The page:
Simplicity of construction and operation are advantages of iTMC (ionic transition metal complex) OLEDs compared with multi-layer OLED devices. Unfortunately, lifetimes do not compare favorably with the best multi-layer devices. We have previously shown for Ru(bpy)3(PF6)2 based iTMC OLEDs that electrical drive produces emission-quenching dimers of the active species. We report evidence here that a chemical process may also be implicated in degradation of devices based on Ir(ppy)2(dtb-bpy)PF6 albeit by a very different mechanism. It appears that degradation of operating devices made with this Ir-based complex is related to current-induced heating of the organic layer, resulting in loss of the dtb-bpy ligand. (The dtb-bpy ligand is labile compared with the cyclometallated ppy ligands.) Morphological changes observed in electrically driven Ir(ppy)2(dtb-bpy)PF6 OLEDs provide evidence of substantial heating during device operation. Evidence from UV-vis spectra in the presence of an electric field as well as MALDI-TOF mass spectra of the OLED materials before and after electrical drive add support for this model of the degradation process.
The dimensions of postconcussive symptoms (PCS) were examined in a prospective, longitudinal study of 186 8 to 15 year old children with mild traumatic brain injuries (TBI). Parents and children completed a 50-item questionnaire within 2 weeks of injury and again at 3 months after injury, rating the frequency of PCS on a 4-point scale. Common factor analysis with target rotation was used to rotate the ratings to four hypothesized dimensions, representing cognitive, somatic, emotional, and behavioral symptoms. The rotated factor matrix for baseline parent ratings was consistent with the target matrix. The rotated matrix for baseline child ratings was consistent with the target matrix for cognitive and somatic symptoms but not for emotional and behavioral symptoms. The rotated matrices for ratings obtained 3 months after injury were largely consistent with the target matrix derived from analyses of baseline ratings, except that parent ratings of behavioral symptoms did not cluster as before. Parent and child ratings of PCS following mild TBI yield consistent factors reflecting cognitive and somatic symptom dimensions, but dimensions of emotional and behavioral symptoms are less robust across time and raters. (JINS, 2009, 15, 19–30.)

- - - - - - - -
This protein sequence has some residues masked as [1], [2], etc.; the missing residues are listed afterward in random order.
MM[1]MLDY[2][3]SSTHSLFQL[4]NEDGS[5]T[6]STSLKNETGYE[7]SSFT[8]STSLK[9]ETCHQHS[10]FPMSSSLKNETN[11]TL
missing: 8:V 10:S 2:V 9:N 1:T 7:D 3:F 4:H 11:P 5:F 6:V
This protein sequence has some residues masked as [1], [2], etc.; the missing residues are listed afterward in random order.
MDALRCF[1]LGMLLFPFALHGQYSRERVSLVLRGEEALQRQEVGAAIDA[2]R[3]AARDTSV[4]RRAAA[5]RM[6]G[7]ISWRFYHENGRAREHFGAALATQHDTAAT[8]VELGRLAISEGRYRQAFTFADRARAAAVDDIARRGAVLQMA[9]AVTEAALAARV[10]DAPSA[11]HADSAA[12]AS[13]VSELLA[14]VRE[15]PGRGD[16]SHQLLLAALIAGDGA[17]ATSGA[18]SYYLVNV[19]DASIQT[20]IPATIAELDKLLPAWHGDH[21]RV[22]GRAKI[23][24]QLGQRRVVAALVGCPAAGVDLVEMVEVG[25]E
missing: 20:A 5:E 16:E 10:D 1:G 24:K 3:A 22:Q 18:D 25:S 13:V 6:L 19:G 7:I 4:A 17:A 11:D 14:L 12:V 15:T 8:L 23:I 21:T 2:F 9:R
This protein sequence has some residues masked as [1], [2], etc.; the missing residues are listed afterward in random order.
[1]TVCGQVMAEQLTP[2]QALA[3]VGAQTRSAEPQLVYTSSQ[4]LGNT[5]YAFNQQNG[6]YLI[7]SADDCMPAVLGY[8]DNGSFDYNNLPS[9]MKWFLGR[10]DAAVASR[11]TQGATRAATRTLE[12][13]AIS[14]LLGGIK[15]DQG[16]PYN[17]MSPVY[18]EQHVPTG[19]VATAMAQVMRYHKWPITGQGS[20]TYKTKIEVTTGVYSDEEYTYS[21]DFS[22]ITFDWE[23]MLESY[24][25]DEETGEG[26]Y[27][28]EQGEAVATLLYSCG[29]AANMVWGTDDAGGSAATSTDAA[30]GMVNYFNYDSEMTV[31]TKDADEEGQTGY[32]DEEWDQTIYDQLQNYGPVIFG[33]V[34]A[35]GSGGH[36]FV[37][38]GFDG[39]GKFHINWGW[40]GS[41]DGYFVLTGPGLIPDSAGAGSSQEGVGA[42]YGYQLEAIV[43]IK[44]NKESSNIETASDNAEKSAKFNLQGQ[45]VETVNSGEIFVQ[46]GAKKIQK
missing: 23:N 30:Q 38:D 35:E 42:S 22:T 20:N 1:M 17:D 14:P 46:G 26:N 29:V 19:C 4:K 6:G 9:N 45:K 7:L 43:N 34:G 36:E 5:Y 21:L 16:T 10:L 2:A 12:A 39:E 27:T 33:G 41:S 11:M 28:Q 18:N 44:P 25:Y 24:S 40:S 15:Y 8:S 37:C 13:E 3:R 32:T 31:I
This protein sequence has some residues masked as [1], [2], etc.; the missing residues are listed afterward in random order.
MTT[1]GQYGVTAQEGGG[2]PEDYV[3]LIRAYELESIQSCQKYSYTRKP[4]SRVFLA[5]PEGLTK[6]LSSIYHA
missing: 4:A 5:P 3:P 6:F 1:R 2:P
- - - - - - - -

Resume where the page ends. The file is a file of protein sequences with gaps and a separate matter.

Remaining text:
Nutrigenomics is the study of how constituents of the diet interact with genes, and their products, to alter phenotype and, conversely, how genes and their products metabolise these constituents into nutrients, antinutrients, and bioactive compounds. Results from molecular and genetic epidemiological studies indicate that dietary unbalance can alter gene–nutrient interactions in ways that increase the risk of developing chronic disease. The interplay of human genetic variation and environmental factors will make identifying causative genes and nutrients a formidable, but not intractable, challenge. We provide specific recommendations for how to best meet this challenge and discuss the need for new methodologies and the use of comprehensive analyses of nutrient–genotype interactions involving large and diverse populations. The objective of the present paper is to stimulate discourse and collaboration among nutrigenomic researchers and stakeholders, a process that will lead to an increase in global health and wellness by reducing health disparities in developed and developing countries.